2. The structure of claim 1 and further including between about 3% to about 6% by weight of a color concentrate.
3. The structure of claim 2 wherein said color concentrate contains about equal proportions by weight of color solids and a linear low density polyethylene carrier.
4. The structure of claim 1 wherein over about 95% by weight of the copolymer is propylene.
5. The structure of claim 1 wherein propylene homopolymer is present in an amount of between about 9 and about 10 percent by weight.
6. The structure of claim 1 wherein said filler is selected from the group consisting of calcium carbonate and talc in a polyolefin carrier.
7. The structure of claim 1 wherein said filler is between about 30% to about 60% by weight of a low density polyethylene and between about 40% to about 70% by weight of a material selected from the group consisting of calcium carbonate and talc.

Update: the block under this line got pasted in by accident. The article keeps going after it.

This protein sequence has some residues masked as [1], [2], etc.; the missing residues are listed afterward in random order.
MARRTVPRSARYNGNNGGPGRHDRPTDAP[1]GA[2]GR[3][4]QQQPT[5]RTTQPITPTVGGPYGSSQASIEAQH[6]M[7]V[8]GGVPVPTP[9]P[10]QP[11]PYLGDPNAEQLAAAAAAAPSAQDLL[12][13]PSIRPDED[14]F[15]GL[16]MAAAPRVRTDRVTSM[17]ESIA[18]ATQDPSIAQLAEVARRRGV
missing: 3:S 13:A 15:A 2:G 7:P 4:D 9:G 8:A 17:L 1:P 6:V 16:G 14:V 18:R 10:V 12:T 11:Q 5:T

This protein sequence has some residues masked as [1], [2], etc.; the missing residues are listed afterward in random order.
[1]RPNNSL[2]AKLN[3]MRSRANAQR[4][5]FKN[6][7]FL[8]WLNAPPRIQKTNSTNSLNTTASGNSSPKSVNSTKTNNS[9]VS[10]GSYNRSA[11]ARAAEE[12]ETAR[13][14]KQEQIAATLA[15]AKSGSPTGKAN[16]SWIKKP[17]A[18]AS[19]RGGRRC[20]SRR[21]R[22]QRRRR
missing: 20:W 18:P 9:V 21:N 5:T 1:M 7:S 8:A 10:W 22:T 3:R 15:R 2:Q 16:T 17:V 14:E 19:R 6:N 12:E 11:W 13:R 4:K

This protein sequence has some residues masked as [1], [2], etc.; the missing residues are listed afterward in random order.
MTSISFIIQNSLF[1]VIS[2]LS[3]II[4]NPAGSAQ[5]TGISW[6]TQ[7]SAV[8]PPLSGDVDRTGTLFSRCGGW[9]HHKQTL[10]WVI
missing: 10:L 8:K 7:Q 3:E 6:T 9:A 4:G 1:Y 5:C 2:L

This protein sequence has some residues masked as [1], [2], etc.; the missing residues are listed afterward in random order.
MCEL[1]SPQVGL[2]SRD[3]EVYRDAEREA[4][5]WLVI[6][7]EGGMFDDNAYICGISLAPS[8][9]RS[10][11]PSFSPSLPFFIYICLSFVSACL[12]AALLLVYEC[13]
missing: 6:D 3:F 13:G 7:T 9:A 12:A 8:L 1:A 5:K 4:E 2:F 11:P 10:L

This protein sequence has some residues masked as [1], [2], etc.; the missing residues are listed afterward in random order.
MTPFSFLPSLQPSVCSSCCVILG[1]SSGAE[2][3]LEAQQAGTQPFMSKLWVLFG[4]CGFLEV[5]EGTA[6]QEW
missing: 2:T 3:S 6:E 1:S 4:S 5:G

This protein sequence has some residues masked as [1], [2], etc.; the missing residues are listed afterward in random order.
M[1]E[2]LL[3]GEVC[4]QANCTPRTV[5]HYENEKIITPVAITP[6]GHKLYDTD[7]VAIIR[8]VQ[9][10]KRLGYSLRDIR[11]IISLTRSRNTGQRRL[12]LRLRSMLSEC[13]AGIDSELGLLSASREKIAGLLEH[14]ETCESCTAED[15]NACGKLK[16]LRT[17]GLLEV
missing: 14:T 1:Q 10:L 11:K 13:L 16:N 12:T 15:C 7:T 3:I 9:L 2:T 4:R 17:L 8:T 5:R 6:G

8. In combination with a casing having at least one stiff panel portion, a thermoplastic sheet covering one side of said panel portion and having edges folded under and adhesively secured to the opposite side of said panel portion, said sheet comprising between about 30% to about 55% by weight of a copolymer of propylene and ethylene, between about 0% to about 12% by weight propylene homopolymer, between about 0% to about 20% by weight of a high density polyethylene between about 23% to about 35% over by weight of a filler consisting of between about 40% and about 50% by weight of a material selected from the group of calcium carbonate and talc and between about 50% and about 60% by weight of a polyolefin carrier, the propylene component of said copolymer being at least 95%.
9. The structure of claim 8 wherein the ethylene component of the sheet being between about 44% and about 3%.